Preview Cart Checkout

You are here


Willa Cather and the Dance

Willa Cather and the Dance


Anna Pavlova's revolutionary debut in 1910 at the Metropolitan Opera House captivated the nation and introduced Americans to the charms of modern ballet. Willa Cather was among the first intellectuals to recognize that dance had suddenly been elevated into a new art form, and she quickly trained herself to become one of the leading balletomanes of her era. Willa Cather and the Dance: "A Most Satisfying Elegance" traces the writer's dance education, starting with the ten-page explication she wrote in 1913 for McClure's magazine called "Training for the Ballet." Cather's interest was sustained through her entire canon as she utilized characters, scenes, and images from almost all of the important dance productions that played in New York.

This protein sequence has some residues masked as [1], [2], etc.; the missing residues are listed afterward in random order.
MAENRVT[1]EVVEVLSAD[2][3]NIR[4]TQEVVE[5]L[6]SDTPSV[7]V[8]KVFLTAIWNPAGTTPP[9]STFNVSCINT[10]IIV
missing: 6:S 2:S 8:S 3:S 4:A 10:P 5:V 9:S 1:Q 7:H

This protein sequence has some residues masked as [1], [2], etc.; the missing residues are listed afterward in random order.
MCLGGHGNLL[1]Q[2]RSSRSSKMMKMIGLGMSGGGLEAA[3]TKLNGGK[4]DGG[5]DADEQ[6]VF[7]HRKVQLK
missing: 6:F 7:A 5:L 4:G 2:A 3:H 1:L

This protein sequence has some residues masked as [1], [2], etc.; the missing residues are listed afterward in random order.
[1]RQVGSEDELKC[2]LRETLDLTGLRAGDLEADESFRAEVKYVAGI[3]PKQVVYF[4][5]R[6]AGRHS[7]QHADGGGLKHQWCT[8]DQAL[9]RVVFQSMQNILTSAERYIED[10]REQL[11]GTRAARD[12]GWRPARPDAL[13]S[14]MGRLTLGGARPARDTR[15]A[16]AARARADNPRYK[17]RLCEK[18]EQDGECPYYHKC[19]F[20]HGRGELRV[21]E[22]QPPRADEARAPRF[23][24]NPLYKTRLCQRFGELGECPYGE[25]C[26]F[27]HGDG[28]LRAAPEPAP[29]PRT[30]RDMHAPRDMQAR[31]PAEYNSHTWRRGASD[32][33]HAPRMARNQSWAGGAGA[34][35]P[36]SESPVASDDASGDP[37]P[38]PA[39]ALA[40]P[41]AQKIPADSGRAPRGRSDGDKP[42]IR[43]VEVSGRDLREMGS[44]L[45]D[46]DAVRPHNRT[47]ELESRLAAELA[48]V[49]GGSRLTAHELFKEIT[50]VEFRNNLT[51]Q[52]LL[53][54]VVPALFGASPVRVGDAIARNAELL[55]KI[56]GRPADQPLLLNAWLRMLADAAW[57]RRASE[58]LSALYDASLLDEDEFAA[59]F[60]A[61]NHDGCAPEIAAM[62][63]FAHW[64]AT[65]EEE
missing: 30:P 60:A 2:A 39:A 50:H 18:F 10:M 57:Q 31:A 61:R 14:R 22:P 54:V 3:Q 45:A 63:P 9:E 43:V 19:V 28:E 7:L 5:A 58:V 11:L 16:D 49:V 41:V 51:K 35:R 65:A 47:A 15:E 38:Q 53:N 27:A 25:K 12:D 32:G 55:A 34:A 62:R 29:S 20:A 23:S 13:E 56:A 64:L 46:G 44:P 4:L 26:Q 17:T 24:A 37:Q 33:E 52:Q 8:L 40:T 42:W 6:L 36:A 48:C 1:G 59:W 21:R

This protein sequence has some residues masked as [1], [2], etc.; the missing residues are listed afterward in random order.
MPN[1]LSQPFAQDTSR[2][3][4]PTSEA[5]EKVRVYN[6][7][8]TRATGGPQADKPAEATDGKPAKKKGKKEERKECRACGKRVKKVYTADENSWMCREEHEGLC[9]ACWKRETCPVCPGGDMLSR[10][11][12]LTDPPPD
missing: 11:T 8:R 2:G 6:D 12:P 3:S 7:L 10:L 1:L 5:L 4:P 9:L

In 1916 Cather received a fan letter from the modern dance pioneer Ruth St. Denis, who apparently introduced her work to Martha Graham. Throughout the 1930s Graham used many of Cather's ideas to shape the face of American dance, while Cather herself was utilizing contemporary dance and ballet themes to add texture and subtext to her literary works. Cather sustained the ballet theme through her oeuvre, often using ballet plots to subvert and reverse the surface readings of her work.

About the Author

Wendy K. Perriman was born in the United Kingdom. She attended the Universities of Lancaster and Bristol and spent fifteen years as an international high school teacher specializing in English, drama, and dance. During that time she choreographed many full-scale dance productions; her dance teams won the YMCA All Germany Command Final in 1983 ('The Dolly Mixtures") and 1984 ("Instep"). Dr. Perriman moved to the United States in 1994. She earned her doctorate at Drew University, winning the Chamberlain Prize for best dissertation. She taught at Drew until moving to North Carolina where she currently resides. She is the author of A Wounded Deer: The Effects of Incest on the Life and Poetry of Emily Dickinson.